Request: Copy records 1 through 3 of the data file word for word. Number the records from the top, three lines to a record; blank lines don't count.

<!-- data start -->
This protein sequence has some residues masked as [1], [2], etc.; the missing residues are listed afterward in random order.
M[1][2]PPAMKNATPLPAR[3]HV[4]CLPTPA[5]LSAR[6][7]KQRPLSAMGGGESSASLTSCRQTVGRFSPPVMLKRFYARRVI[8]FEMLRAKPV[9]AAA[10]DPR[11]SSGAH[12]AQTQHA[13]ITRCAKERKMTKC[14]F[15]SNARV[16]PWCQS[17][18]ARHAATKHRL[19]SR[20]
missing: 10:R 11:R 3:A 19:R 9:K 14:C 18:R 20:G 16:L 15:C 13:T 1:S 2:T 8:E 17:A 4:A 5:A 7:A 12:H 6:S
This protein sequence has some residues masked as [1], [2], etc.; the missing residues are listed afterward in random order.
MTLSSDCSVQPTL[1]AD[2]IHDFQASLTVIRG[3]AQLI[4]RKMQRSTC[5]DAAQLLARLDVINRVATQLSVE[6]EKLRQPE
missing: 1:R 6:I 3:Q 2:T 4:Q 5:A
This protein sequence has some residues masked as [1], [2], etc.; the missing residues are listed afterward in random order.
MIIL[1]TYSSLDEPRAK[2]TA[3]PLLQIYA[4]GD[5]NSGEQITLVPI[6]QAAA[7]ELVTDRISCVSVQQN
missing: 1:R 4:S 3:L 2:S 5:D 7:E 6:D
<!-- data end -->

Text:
This protein sequence has some residues masked as [1], [2], etc.; the missing residues are listed afterward in random order.
M[1][2]PPAMKNATPLPAR[3]HV[4]CLPTPA[5]LSAR[6][7]KQRPLSAMGGGESSASLTSCRQTVGRFSPPVMLKRFYARRVI[8]FEMLRAKPV[9]AAA[10]DPR[11]SSGAH[12]AQTQHA[13]ITRCAKERKMTKC[14]F[15]SNARV[16]PWCQS[17][18]ARHAATKHRL[19]SR[20]
missing: 10:R 11:R 3:A 19:R 9:K 14:C 18:R 20:G 16:L 15:C 13:T 1:S 2:T 8:E 17:A 4:A 5:A 7:A 12:H 6:S
This protein sequence has some residues masked as [1], [2], etc.; the missing residues are listed afterward in random order.
MTLSSDCSVQPTL[1]AD[2]IHDFQASLTVIRG[3]AQLI[4]RKMQRSTC[5]DAAQLLARLDVINRVATQLSVE[6]EKLRQPE
missing: 1:R 6:I 3:Q 2:T 4:Q 5:A
This protein sequence has some residues masked as [1], [2], etc.; the missing residues are listed afterward in random order.
MIIL[1]TYSSLDEPRAK[2]TA[3]PLLQIYA[4]GD[5]NSGEQITLVPI[6]QAAA[7]ELVTDRISCVSVQQN
missing: 1:R 4:S 3:L 2:S 5:D 7:E 6:D